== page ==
Researchers at the University of California, San Diego and Harvard University have found that the spread of one behavior in social networks—poor sleep patterns—influences the spread of another behavior, adolescent drug use.
The study, led by Sara C. Mednick, PhD, assistant professor of psychiatry at the University of California, San Diego School of Medicine and the VA San Diego Healthcare System, will be published March 19 in PLoS One.
“This is our first investigation of the spread of illegal drug use in social networks,” said Mednick. “We believe it is also the first study in any age population on the spread of sleep behaviors through social networks.”
Using social network data from the National Longitudinal Study of Adolescent Health, Mednick and her colleagues James H. Fowler, UCSD Department of Political Science, and Nicholas A. Christakis, Harvard Medical School, mapped the social networks of 8,349 adolescents in grades 7 through 12. They found clusters of poor sleep behavior and marijuana use that extended up to four degrees of separation (to one’s friends’ friends’ friends’ friends) in the social network.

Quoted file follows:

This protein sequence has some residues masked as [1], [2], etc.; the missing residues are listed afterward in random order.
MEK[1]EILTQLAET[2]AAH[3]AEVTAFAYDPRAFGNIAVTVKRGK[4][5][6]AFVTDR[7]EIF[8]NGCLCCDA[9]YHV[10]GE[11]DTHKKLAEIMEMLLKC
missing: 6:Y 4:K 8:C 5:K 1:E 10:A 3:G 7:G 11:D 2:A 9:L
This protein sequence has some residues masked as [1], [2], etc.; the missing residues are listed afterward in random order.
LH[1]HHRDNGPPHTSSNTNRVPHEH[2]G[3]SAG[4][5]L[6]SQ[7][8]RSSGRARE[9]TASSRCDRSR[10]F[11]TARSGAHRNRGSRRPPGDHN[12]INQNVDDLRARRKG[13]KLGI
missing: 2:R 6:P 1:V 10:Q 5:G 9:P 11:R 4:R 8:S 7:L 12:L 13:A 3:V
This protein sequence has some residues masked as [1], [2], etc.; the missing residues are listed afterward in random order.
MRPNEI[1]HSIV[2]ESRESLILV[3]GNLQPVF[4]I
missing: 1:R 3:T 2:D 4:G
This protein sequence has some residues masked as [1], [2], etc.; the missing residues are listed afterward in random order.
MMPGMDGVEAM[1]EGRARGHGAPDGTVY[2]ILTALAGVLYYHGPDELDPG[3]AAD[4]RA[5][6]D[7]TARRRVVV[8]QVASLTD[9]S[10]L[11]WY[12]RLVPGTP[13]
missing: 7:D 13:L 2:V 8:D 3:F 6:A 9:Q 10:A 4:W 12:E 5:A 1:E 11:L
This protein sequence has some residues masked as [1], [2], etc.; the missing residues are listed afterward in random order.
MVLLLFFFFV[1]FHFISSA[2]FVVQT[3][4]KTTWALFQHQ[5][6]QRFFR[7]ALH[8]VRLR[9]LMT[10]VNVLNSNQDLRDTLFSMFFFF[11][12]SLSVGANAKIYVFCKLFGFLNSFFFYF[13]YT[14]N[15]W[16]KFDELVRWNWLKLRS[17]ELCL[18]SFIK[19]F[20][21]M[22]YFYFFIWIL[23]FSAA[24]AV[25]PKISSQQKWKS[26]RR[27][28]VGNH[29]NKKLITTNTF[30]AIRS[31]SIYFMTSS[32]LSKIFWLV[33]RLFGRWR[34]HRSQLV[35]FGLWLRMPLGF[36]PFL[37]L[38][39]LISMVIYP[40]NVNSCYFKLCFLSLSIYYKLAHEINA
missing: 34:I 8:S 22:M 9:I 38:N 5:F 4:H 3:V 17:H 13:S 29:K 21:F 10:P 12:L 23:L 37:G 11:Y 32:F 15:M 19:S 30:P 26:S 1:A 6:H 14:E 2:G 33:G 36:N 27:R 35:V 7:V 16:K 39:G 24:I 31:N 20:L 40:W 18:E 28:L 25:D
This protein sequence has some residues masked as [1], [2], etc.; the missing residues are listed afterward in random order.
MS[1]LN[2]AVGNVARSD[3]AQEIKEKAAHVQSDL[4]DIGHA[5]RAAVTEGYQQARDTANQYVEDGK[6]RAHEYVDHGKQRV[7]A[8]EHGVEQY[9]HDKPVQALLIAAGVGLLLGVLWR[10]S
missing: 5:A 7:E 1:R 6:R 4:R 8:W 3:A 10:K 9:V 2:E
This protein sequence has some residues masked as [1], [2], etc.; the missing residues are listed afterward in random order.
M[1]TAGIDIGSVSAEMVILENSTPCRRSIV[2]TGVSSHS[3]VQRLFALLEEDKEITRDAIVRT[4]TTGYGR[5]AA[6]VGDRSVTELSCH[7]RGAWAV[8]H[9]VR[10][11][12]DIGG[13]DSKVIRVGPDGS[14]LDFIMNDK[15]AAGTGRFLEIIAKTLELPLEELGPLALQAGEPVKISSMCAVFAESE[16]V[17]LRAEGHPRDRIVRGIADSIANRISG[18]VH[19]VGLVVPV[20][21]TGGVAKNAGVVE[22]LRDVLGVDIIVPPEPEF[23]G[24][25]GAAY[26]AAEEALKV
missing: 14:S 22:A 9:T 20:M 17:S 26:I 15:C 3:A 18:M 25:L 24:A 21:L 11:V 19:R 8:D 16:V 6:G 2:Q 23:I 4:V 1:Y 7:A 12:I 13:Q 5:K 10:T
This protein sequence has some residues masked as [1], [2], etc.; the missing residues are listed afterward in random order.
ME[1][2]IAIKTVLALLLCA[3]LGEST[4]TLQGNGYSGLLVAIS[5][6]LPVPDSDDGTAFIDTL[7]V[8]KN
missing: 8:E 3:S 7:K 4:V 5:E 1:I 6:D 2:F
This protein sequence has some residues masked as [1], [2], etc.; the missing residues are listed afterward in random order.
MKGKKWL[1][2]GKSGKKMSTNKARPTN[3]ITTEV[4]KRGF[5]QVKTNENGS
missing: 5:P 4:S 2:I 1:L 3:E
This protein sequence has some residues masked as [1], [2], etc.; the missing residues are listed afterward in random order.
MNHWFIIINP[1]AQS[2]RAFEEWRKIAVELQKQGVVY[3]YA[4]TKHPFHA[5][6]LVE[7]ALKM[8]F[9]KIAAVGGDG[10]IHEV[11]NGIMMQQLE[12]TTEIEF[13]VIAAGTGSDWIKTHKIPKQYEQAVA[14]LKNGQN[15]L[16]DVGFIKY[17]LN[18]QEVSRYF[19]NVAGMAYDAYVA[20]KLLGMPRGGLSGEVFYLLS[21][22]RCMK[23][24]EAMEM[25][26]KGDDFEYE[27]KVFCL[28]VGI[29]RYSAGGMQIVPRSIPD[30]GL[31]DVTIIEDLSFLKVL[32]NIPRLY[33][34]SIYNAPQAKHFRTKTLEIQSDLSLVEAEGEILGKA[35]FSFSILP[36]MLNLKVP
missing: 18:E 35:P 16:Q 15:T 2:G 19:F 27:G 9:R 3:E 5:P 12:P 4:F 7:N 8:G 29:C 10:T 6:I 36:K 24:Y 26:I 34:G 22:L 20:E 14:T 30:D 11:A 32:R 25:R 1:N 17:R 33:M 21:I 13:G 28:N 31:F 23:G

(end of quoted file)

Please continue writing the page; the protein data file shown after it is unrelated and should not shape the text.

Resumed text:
Another novel network effect that they discovered was that teens who are at the center of the network are at greater risk of poor sleep, which in turn means they are more likely to use marijuana—putting them at the crossroads of two behaviors increasing a teenager’s vulnerability.
Contrary to the general assumption that drug use has a negative effect on sleep, the researchers also found that sleep loss is likely to drive adolescents to use drugs—the less they sleep, the more likely their friends are to sleep poorly and use marijuana.